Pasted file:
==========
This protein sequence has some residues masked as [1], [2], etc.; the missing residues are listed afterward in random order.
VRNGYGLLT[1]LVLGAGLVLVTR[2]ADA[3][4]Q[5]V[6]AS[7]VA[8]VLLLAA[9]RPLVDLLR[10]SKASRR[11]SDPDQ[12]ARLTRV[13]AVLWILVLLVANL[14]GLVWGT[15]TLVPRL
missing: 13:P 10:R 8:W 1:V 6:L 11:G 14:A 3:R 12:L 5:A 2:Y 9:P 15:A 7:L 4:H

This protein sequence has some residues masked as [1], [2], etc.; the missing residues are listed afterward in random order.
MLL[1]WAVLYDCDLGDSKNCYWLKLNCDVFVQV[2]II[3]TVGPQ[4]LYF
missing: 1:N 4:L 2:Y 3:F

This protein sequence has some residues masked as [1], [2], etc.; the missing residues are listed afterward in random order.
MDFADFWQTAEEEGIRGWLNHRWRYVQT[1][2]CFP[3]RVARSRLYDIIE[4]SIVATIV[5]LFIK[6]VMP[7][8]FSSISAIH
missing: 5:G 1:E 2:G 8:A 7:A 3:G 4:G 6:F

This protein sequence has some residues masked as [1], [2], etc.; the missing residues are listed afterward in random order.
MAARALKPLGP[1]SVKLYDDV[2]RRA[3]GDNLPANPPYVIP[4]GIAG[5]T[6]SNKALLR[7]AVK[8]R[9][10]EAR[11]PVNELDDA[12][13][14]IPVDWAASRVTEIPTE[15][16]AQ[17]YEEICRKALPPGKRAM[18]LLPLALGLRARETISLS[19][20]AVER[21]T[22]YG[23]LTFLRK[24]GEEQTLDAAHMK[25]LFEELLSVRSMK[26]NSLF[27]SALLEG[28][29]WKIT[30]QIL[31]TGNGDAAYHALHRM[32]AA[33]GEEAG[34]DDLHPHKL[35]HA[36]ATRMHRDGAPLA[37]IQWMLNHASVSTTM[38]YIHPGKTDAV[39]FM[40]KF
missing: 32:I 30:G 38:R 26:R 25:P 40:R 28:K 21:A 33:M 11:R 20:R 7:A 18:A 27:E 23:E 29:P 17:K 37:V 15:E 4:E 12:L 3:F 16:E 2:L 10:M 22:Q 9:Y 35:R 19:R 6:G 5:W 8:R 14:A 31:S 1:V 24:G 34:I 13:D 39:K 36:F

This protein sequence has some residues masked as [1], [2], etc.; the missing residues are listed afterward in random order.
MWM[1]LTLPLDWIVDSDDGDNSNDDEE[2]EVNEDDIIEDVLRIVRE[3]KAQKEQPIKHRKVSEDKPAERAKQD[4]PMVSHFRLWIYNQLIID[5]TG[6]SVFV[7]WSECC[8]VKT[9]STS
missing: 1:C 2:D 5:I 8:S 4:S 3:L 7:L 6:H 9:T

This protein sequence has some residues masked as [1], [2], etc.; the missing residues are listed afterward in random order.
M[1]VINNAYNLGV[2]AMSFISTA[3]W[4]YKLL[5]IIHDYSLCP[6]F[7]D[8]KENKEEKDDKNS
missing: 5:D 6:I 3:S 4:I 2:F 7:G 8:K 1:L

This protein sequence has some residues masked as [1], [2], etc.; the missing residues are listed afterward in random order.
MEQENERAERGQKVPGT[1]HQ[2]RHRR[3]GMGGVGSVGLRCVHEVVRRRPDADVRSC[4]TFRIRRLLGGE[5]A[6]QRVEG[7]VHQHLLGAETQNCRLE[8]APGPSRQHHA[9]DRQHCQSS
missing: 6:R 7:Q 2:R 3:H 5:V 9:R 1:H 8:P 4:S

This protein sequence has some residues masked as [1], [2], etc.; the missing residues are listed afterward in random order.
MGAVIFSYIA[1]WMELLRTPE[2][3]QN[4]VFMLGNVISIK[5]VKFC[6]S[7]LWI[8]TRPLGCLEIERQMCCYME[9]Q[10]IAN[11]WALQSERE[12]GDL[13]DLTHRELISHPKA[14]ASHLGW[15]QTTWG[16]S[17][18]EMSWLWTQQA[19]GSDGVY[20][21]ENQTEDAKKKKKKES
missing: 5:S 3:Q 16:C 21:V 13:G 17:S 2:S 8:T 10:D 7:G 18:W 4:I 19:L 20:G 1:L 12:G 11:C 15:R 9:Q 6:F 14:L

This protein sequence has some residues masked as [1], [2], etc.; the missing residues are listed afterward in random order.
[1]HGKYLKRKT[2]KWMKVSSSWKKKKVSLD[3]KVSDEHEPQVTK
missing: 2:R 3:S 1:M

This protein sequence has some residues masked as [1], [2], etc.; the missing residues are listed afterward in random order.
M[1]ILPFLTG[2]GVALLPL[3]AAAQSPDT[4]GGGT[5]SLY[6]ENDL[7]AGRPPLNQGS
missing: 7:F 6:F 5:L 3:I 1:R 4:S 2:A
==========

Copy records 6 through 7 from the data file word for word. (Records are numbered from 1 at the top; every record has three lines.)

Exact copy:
This protein sequence has some residues masked as [1], [2], etc.; the missing residues are listed afterward in random order.
M[1]VINNAYNLGV[2]AMSFISTA[3]W[4]YKLL[5]IIHDYSLCP[6]F[7]D[8]KENKEEKDDKNS
missing: 5:D 6:I 3:S 4:I 2:F 7:G 8:K 1:L

This protein sequence has some residues masked as [1], [2], etc.; the missing residues are listed afterward in random order.
MEQENERAERGQKVPGT[1]HQ[2]RHRR[3]GMGGVGSVGLRCVHEVVRRRPDADVRSC[4]TFRIRRLLGGE[5]A[6]QRVEG[7]VHQHLLGAETQNCRLE[8]APGPSRQHHA[9]DRQHCQSS
missing: 6:R 7:Q 2:R 3:H 5:V 9:R 1:H 8:P 4:S